NO LOVE AT J.C. PENNEY

Am I Next? J.C. Penney Layoffs

It should be no surprise that J.C. Penny, a retailer who is closing 138 stores,  would also adjust their warehousing, logistics chain, and customer service call center by closing their Wauwatosa, Wisconsin facility with a loss of 670 workers.  It is also no surprise that the 2-million square feet facility would morph into a real estate play and sold to a private developer or possibly to the municipality to develop. 

Also it would be expected for a company spokesman to mouth the obligatory words, in this case Carter English who was quoted as saying ““It’s never easy taking actions that directly impact our valued associates, however, we feel this is a necessary business decision. Eligible associates will receive separation benefits, including outplacement support and an on-site career training class.”

Considering the reduction in mall traffic, affecting other retailers like Sears, Macy’s. According to media sources over 9,000 stores were closed in 2017 – primarily driven by the pricing, convenience, and fast-delivery from mega-stores like Amazon and Walmart. In addition to the layoffs, the company is said to be offering a voluntary retirement program to about 6,000 employees across the company to avoid layoffs.
 

NO LOVE AT CONDUENT

Am I Next? Conduent Layoffs and Restructuring

Conduent, the Xerox spin-off of its Business Services division, has announced that it would be laying off 267 workers. Sarah Amoriell, Conduent’s human resources spokesperson claims that “the positions are being permanently eliminated due to a change in business conditions.” Most of the positions involve customer-facing representatives known as “customer care assistants.”

Conduent mainly provides outsourced back offices that manages transaction-intensive processing like digital payments, claims processing, benefit administration, automated tolling along with analytics, and automation of other functions to both government and commercial customers.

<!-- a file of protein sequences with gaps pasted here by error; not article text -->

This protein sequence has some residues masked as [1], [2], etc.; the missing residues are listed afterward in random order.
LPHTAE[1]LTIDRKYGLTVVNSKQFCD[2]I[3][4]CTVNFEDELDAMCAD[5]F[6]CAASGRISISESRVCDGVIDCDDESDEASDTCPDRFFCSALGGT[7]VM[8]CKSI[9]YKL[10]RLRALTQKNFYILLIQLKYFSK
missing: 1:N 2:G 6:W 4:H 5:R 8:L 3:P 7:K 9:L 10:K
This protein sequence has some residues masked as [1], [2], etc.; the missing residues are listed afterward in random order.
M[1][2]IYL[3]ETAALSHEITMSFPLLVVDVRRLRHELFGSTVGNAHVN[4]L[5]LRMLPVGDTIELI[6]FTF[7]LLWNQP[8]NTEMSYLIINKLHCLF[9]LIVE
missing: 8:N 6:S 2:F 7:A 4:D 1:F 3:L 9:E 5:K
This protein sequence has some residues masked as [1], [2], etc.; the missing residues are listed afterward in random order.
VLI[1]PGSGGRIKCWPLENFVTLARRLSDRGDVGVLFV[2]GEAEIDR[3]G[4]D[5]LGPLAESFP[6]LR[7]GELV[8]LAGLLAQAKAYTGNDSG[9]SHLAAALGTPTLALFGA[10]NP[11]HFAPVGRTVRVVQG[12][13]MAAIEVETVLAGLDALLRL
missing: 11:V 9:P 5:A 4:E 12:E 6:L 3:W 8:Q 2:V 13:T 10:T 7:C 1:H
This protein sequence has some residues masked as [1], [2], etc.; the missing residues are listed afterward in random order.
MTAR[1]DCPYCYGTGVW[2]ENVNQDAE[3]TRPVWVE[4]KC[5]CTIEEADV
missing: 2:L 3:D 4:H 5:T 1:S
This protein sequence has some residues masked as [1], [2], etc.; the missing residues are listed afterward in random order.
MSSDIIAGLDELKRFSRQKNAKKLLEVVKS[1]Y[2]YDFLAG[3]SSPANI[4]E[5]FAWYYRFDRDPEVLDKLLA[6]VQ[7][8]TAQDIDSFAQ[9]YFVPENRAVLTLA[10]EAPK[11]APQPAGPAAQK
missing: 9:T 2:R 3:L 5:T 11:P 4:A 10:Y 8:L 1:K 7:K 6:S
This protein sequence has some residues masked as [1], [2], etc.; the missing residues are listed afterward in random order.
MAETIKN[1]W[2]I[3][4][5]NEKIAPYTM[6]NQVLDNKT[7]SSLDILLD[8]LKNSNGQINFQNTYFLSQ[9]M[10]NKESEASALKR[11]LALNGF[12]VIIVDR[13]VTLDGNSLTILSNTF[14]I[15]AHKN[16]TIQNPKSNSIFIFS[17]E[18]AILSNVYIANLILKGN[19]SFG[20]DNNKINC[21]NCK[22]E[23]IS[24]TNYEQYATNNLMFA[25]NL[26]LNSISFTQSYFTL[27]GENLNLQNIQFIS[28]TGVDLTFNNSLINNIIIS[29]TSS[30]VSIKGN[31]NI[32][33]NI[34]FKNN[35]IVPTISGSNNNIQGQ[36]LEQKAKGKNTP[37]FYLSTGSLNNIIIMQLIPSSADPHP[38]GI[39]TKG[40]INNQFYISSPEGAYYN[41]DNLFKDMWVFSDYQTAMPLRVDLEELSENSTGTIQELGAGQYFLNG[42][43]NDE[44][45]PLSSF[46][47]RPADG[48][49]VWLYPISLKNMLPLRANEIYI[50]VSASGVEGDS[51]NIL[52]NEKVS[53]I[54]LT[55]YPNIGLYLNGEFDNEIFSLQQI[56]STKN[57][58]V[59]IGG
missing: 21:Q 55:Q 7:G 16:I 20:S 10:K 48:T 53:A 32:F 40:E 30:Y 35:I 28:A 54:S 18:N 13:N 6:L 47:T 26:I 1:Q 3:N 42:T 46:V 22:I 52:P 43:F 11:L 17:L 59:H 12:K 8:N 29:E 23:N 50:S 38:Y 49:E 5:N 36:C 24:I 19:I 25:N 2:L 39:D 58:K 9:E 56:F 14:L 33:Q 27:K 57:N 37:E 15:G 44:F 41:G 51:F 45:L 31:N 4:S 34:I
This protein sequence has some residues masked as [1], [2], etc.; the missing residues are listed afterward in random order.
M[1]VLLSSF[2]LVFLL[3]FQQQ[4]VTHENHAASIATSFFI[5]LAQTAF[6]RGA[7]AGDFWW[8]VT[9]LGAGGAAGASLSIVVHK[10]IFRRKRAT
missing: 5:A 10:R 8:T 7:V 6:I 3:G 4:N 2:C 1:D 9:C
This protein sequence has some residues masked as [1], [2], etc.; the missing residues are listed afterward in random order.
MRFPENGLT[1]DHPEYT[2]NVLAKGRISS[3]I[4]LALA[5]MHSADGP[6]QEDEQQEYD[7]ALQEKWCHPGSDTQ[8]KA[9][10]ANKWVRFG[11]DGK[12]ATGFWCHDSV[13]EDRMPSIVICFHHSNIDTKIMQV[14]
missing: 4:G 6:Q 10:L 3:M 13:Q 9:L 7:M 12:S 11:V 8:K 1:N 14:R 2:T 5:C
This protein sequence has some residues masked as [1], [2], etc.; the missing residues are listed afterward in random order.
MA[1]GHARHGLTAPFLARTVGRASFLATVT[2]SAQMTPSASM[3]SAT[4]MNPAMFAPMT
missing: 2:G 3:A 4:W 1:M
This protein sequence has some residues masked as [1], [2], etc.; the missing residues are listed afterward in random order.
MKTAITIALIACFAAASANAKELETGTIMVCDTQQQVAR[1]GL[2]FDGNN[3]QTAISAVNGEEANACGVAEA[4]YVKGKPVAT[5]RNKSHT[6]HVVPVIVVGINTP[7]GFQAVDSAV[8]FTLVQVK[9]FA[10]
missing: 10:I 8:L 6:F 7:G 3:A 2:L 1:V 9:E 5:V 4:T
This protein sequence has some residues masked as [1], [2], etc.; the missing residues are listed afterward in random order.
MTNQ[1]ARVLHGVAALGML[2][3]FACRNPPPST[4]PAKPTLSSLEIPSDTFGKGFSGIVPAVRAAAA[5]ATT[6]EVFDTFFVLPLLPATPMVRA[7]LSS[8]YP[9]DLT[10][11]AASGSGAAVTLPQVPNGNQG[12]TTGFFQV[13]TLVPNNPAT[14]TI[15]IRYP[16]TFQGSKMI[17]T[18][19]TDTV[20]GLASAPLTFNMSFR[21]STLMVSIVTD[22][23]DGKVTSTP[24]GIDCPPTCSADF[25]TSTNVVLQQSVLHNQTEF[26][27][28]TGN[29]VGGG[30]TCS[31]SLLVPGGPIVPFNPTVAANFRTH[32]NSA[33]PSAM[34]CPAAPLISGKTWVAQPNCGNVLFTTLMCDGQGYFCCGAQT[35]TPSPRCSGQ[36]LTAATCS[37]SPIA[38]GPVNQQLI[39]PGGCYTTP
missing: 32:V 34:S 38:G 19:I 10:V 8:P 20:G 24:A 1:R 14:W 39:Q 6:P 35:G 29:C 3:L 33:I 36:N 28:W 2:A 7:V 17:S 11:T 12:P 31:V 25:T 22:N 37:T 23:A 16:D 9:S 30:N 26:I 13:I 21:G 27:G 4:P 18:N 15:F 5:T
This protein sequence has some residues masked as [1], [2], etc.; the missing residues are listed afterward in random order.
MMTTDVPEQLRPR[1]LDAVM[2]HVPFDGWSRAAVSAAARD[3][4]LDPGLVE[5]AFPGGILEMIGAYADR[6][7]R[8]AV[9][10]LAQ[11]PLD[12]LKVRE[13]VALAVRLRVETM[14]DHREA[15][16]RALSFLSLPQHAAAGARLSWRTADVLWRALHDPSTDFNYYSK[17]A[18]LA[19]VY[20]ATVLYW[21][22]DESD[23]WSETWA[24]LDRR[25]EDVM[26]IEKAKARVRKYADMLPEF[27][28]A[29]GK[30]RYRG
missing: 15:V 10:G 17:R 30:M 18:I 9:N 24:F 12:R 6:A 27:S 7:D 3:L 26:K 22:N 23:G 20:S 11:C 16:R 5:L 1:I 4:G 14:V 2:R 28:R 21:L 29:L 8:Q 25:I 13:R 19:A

Unfortunately due to management and growth issues, many of Conduent’s systems were stand-alone platforms which were never integrated and managed as a single standardized entity. This opportunity provides for a fast turnaround and a much stronger company. 

Like him or not, this is the type of turnaround driven by activist investor Carl Icahn who has a major shareholder position in the company and three board seats. You can bet Icahn’s team is driving the divestiture of unprofitable operations,cost-cutting, and restructuring to reverse the effects of the mismanagement of previous contracts, reduced revenues, and abysmal margins. 

Conduent should not be confused with the other former Xerox company, now known as Fuji-Xerox, that offers document-based solutions and on-demand printing. 

NO LOVE AT PEPSICO

Am I Next? 1100 layoffs at Pepsico?

Pepsico announced that they will be laying off less than one-percent of their 110,000 employees or up to 1100 workers if you do the math.  This is said to be part of a part of a previously-announced and ongoing productivity program.  

Chairman and CEO  Indra Nooyi was quick to defend the Pepsico's 2017 reported results, saying, "These are impressive results, particularly in light of the challenges posed by global megatrends impacting our industry from macroeconomic and political volatility, to the continued rebalancing of the economic world, to shifting consumer preferences and increasing demand for healthier products, the disruption of retail costs by the rapid growth of e-commerce and the blurring of channel lines"  .

Pepsico posted a loss of $710 million in the three months ending Dec. 30, 2017 -- but was majorly impacted by the Trump tax reform which led to a $2.5 billion provisional net tax expense. Whether or not Pepsico chooses to repatriate future money from abroad and take advantage of lowered taxes remains to be seen. 

While the Trump tax proposal will result in a lower tax rate on U.S. earnings, it does impose a one-time mandatory tax on international accumulated earnings that existed at the end of 2017 -- regardless of whether or not an entity decides to repatriate those earnings from abroad.  

According to The Vice Chairman and CFO, "In the fourth quarter of 2017, we recorded a one-time $2.5 billion provisional net tax expense which reflects a portion of the total $4 billion liability on accumulated earnings which is expected to be paid out over eight years starting in 2019.